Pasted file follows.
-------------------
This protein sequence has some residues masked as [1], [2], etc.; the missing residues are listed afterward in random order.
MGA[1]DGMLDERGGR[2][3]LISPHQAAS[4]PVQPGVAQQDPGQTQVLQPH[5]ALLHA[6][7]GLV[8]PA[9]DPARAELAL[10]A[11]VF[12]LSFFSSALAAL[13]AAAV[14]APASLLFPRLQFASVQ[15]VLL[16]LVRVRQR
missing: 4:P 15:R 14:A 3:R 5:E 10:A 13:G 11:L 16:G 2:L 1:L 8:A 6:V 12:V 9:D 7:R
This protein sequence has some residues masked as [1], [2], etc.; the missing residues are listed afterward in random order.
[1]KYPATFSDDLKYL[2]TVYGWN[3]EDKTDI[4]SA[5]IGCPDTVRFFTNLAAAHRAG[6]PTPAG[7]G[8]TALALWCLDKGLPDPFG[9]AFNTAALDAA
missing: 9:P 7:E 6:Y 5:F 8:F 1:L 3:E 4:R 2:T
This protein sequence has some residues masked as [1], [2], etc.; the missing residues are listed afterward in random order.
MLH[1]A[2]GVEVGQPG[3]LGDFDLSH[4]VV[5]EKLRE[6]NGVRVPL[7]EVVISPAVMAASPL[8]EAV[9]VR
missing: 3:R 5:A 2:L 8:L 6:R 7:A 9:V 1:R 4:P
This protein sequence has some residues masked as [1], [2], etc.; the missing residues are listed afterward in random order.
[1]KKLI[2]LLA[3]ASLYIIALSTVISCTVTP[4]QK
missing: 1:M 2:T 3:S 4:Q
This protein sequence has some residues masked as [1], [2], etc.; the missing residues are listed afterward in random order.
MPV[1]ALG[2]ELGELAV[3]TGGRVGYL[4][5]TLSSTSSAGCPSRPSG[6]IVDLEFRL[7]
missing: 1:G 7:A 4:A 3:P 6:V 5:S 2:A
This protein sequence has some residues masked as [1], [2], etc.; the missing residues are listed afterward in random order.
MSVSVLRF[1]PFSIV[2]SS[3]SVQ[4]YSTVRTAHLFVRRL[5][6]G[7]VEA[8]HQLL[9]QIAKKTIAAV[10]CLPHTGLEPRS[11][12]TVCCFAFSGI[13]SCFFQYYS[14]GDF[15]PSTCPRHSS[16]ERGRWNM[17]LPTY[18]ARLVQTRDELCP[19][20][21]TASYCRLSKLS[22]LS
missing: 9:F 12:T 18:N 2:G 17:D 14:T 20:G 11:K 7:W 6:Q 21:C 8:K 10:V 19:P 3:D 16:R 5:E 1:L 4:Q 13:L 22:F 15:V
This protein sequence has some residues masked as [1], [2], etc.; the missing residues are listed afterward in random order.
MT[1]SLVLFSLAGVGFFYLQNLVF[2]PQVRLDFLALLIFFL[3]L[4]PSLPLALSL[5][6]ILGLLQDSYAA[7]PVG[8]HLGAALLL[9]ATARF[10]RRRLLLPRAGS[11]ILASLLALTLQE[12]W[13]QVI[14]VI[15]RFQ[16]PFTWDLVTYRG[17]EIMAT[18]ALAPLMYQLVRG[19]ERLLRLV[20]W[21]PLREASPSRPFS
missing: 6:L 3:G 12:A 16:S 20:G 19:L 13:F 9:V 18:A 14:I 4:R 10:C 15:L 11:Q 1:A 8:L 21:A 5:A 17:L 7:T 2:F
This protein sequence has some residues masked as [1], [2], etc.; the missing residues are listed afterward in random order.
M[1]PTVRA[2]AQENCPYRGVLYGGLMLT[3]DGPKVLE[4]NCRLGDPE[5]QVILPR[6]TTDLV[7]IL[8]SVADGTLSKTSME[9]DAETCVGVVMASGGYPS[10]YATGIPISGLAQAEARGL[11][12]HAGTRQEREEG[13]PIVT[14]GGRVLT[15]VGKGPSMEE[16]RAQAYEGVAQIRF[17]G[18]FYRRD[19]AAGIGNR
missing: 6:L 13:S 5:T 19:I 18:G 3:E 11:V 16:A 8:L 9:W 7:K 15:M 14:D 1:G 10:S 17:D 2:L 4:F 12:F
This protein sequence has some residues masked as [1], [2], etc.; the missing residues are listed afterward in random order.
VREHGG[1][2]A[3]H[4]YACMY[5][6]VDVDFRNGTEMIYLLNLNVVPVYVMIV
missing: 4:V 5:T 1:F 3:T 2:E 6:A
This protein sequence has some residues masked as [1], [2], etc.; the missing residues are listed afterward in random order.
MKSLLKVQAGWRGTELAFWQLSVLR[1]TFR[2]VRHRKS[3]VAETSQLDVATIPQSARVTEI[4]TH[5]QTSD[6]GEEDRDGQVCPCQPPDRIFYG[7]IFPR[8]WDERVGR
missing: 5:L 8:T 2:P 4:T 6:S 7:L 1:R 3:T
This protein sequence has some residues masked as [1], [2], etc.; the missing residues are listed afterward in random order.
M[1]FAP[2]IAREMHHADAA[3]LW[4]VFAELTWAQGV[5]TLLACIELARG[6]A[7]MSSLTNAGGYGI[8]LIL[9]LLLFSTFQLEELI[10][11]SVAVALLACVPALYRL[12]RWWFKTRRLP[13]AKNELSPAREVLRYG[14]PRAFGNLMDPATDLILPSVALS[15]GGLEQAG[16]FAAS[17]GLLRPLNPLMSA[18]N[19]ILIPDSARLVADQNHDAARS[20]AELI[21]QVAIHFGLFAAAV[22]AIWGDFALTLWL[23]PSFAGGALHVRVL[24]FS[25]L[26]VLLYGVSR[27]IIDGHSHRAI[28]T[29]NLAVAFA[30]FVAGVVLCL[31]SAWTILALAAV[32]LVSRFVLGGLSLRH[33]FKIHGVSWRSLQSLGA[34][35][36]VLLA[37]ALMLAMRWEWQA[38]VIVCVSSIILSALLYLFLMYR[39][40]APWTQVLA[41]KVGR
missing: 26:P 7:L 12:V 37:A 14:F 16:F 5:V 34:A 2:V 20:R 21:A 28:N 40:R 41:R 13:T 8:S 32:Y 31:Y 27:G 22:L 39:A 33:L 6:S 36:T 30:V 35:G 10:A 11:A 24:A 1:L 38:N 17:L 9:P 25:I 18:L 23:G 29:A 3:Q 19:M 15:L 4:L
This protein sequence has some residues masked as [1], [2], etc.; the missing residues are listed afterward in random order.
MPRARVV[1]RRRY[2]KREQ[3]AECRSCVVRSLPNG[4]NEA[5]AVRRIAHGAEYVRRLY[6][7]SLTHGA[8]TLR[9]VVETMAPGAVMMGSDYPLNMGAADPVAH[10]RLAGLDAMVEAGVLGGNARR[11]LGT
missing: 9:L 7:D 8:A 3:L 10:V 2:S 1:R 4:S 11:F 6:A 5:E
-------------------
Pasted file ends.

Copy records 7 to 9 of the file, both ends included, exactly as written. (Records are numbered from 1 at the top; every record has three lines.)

This protein sequence has some residues masked as [1], [2], etc.; the missing residues are listed afterward in random order.
MT[1]SLVLFSLAGVGFFYLQNLVF[2]PQVRLDFLALLIFFL[3]L[4]PSLPLALSL[5][6]ILGLLQDSYAA[7]PVG[8]HLGAALLL[9]ATARF[10]RRRLLLPRAGS[11]ILASLLALTLQE[12]W[13]QVI[14]VI[15]RFQ[16]PFTWDLVTYRG[17]EIMAT[18]ALAPLMYQLVRG[19]ERLLRLV[20]W[21]PLREASPSRPFS
missing: 6:L 3:G 12:A 16:S 20:G 19:L 13:F 9:V 18:A 14:I 4:R 10:C 15:L 11:Q 1:A 8:L 21:A 5:A 17:L 7:T 2:F
This protein sequence has some residues masked as [1], [2], etc.; the missing residues are listed afterward in random order.
M[1]PTVRA[2]AQENCPYRGVLYGGLMLT[3]DGPKVLE[4]NCRLGDPE[5]QVILPR[6]TTDLV[7]IL[8]SVADGTLSKTSME[9]DAETCVGVVMASGGYPS[10]YATGIPISGLAQAEARGL[11][12]HAGTRQEREEG[13]PIVT[14]GGRVLT[15]VGKGPSMEE[16]RAQAYEGVAQIRF[17]G[18]FYRRD[19]AAGIGNR
missing: 6:L 13:S 5:T 19:I 18:G 3:E 11:V 16:A 8:L 9:W 7:K 15:M 14:D 1:G 10:S 17:D 2:L 4:F 12:F
This protein sequence has some residues masked as [1], [2], etc.; the missing residues are listed afterward in random order.
VREHGG[1][2]A[3]H[4]YACMY[5][6]VDVDFRNGTEMIYLLNLNVVPVYVMIV
missing: 4:V 5:T 1:F 3:T 2:E 6:A